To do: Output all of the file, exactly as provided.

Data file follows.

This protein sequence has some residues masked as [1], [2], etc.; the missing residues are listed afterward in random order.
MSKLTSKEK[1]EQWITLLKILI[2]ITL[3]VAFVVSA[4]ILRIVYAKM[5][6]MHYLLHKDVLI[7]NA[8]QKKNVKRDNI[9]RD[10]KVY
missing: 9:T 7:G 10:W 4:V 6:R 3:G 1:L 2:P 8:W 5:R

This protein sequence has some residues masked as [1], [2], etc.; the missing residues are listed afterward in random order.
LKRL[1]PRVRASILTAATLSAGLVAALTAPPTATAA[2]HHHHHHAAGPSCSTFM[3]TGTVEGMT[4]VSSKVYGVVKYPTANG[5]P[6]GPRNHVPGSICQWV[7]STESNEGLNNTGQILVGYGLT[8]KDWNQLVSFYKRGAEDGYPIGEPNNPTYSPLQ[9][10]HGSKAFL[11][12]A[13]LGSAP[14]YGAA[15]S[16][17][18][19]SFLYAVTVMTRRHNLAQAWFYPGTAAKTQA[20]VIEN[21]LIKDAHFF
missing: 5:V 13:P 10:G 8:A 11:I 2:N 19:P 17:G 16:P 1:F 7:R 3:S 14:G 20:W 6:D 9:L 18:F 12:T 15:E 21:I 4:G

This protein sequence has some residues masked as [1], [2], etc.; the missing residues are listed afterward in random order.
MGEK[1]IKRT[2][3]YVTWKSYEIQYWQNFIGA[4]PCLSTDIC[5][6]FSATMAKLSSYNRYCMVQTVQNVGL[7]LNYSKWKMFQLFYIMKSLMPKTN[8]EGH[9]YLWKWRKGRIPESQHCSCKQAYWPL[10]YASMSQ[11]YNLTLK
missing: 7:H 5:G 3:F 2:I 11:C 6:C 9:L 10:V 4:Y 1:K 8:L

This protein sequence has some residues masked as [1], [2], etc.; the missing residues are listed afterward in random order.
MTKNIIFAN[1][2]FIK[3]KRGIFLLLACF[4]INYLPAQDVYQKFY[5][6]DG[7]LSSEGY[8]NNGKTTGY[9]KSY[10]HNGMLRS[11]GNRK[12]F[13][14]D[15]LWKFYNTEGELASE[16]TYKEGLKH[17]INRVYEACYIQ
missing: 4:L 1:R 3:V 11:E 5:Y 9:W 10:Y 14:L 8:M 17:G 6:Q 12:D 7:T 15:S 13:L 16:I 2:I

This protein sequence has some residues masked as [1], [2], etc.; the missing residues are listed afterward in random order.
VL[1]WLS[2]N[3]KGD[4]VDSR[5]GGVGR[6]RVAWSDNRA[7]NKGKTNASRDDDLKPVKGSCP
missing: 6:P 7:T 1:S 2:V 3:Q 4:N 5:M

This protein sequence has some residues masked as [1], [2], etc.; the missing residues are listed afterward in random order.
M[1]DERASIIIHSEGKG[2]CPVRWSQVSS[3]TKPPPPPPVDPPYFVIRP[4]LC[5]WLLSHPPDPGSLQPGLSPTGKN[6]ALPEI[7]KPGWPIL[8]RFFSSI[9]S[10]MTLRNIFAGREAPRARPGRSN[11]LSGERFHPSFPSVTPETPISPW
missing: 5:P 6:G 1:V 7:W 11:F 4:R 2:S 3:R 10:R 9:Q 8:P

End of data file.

This protein sequence has some residues masked as [1], [2], etc.; the missing residues are listed afterward in random order.
MSKLTSKEK[1]EQWITLLKILI[2]ITL[3]VAFVVSA[4]ILRIVYAKM[5][6]MHYLLHKDVLI[7]NA[8]QKKNVKRDNI[9]RD[10]KVY
missing: 9:T 7:G 10:W 4:V 6:R 3:G 1:L 2:P 8:W 5:R

This protein sequence has some residues masked as [1], [2], etc.; the missing residues are listed afterward in random order.
LKRL[1]PRVRASILTAATLSAGLVAALTAPPTATAA[2]HHHHHHAAGPSCSTFM[3]TGTVEGMT[4]VSSKVYGVVKYPTANG[5]P[6]GPRNHVPGSICQWV[7]STESNEGLNNTGQILVGYGLT[8]KDWNQLVSFYKRGAEDGYPIGEPNNPTYSPLQ[9][10]HGSKAFL[11][12]A[13]LGSAP[14]YGAA[15]S[16][17][18][19]SFLYAVTVMTRRHNLAQAWFYPGTAAKTQA[20]VIEN[21]LIKDAHFF
missing: 5:V 13:P 10:G 8:A 11:I 2:N 19:P 17:G 16:P 1:F 7:R 3:S 14:G 20:W 6:D 9:L 18:F 12:T 15:E 21:I 4:G

This protein sequence has some residues masked as [1], [2], etc.; the missing residues are listed afterward in random order.
MGEK[1]IKRT[2][3]YVTWKSYEIQYWQNFIGA[4]PCLSTDIC[5][6]FSATMAKLSSYNRYCMVQTVQNVGL[7]LNYSKWKMFQLFYIMKSLMPKTN[8]EGH[9]YLWKWRKGRIPESQHCSCKQAYWPL[10]YASMSQ[11]YNLTLK
missing: 7:H 5:G 3:F 2:I 11:C 6:C 9:L 10:V 4:Y 1:K 8:L

This protein sequence has some residues masked as [1], [2], etc.; the missing residues are listed afterward in random order.
MTKNIIFAN[1][2]FIK[3]KRGIFLLLACF[4]INYLPAQDVYQKFY[5][6]DG[7]LSSEGY[8]NNGKTTGY[9]KSY[10]HNGMLRS[11]GNRK[12]F[13][14]D[15]LWKFYNTEGELASE[16]TYKEGLKH[17]INRVYEACYIQ
missing: 4:L 1:R 3:V 11:E 5:Y 9:W 10:Y 14:L 8:M 17:G 6:Q 12:D 7:T 15:S 13:L 16:I 2:I

This protein sequence has some residues masked as [1], [2], etc.; the missing residues are listed afterward in random order.
VL[1]WLS[2]N[3]KGD[4]VDSR[5]GGVGR[6]RVAWSDNRA[7]NKGKTNASRDDDLKPVKGSCP
missing: 6:P 7:T 1:S 2:V 3:Q 4:N 5:M

This protein sequence has some residues masked as [1], [2], etc.; the missing residues are listed afterward in random order.
M[1]DERASIIIHSEGKG[2]CPVRWSQVSS[3]TKPPPPPPVDPPYFVIRP[4]LC[5]WLLSHPPDPGSLQPGLSPTGKN[6]ALPEI[7]KPGWPIL[8]RFFSSI[9]S[10]MTLRNIFAGREAPRARPGRSN[11]LSGERFHPSFPSVTPETPISPW
missing: 5:P 6:G 1:V 7:W 11:F 4:R 2:S 3:R 10:R 9:Q 8:P